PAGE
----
Storyboarding for English As a Second Language Classes
Jan 19, 2015 English as a Second Language (ESL) 4003 Views
Storyboarding for English As a Second Language classes
One of the important goals for any ESL class, and one that tends to get lost in the shuffle of grammar, writing and vocabulary lessons, is simple language production. One great way to get students to produce language is by the use of storyboards.
Storyboarding started in the movie industry with the creation of cartoons which later developed into moving pictures. Storyboards are used all the time now to set up action sequences for films and commercials. I introduce students to the storyboard concept by giving them very simple examples. I will show a YouTube storyboard video made by 5th and 6th grade students to show the class what I am looking for. These students retell the story.
Students are working from a textbook where there are a number of fairly simple fables and tales that they read each week. We start with the story they just read. I tell them they will retell the story on the storyboard.
Students are divided into teams of four. (Improvise with odd numbers.) Each student is handed a blank sheet of white paper. I then have them fold the paper in half and then in half again thus creating four equal squares.
Students number the squares 1, 2, 3, 4. Students self-select who will be number one, then number two and so on to four. Then, all the number ones in class start in square 1 and start the story. It is generally best to start with the title. For example, using Six Blind Men and the Elephant, they start with the title in square one and draw an elephant.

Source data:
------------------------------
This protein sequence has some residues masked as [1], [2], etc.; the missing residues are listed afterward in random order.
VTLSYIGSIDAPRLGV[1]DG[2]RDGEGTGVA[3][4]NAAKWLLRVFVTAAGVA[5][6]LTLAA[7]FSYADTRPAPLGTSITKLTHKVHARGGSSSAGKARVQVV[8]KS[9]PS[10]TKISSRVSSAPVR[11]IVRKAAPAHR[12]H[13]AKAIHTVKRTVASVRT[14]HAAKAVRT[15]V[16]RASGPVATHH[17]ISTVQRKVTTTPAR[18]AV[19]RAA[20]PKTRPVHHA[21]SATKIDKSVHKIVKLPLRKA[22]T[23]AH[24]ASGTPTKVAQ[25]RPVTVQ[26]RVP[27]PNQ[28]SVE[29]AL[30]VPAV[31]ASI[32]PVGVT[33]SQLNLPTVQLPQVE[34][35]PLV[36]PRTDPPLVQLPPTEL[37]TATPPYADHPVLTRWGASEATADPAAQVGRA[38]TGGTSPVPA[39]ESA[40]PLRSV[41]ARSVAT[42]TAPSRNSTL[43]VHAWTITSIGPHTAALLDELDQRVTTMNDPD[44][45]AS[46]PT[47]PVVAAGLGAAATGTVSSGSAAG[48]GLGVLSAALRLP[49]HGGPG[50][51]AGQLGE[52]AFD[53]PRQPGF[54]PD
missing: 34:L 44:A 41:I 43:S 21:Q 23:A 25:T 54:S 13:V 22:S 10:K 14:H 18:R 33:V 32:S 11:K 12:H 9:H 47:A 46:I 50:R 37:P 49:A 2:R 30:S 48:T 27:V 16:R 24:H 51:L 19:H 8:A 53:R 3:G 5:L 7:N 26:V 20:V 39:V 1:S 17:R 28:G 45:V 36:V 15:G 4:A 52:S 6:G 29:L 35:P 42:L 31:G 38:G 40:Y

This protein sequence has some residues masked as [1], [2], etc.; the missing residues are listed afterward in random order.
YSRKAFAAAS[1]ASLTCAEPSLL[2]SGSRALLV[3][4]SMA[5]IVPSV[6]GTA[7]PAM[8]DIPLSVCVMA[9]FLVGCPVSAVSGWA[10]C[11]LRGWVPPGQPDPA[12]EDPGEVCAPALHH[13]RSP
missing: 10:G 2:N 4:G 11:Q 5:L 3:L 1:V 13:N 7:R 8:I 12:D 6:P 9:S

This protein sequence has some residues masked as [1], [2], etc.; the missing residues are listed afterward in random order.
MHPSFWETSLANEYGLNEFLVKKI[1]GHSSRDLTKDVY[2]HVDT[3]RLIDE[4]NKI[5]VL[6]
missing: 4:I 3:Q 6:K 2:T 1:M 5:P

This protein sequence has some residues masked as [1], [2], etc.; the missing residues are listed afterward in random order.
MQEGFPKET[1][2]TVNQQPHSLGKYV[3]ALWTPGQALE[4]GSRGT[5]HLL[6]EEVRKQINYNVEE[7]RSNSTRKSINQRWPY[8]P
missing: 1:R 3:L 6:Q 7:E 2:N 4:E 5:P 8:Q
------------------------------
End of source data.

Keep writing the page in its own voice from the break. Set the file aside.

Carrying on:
We move onto all the # 2 students and those students need to draw/describe some of the Blind Men and what they saw. Then the # 3 students can draw/describe the rest of the Blind Men and what they saw. In square 4, the students need to summarize the story, such as; 'they all saw something different.'
Once the team has gotten all of the four squares filled out, it is their turn to retell the story to the class. They take their papers to the white board, redraw their pictures and then each take turns reading their section of the story. (It is important to emphasize that each student talks and no one does all the talking for the group.)
Once students are comfortable with this process, they can move onto PowerPoint presentations. At this point, the teams each pick a different story to retell. They can work together on the computers in the school library. Students will generally utilize more slides to get their story told and will pull graphics from the internet or sometimes create graphics themselves. It is not important at this phase of their learning to be original. It is important that they retell the story in a comprehensible manner. The teams then present their PowerPoints to the class. Students generally do very well on this exercise and enjoy doing the creative work and also, collaborating in teams. Lastly, they are producing language, in their own words!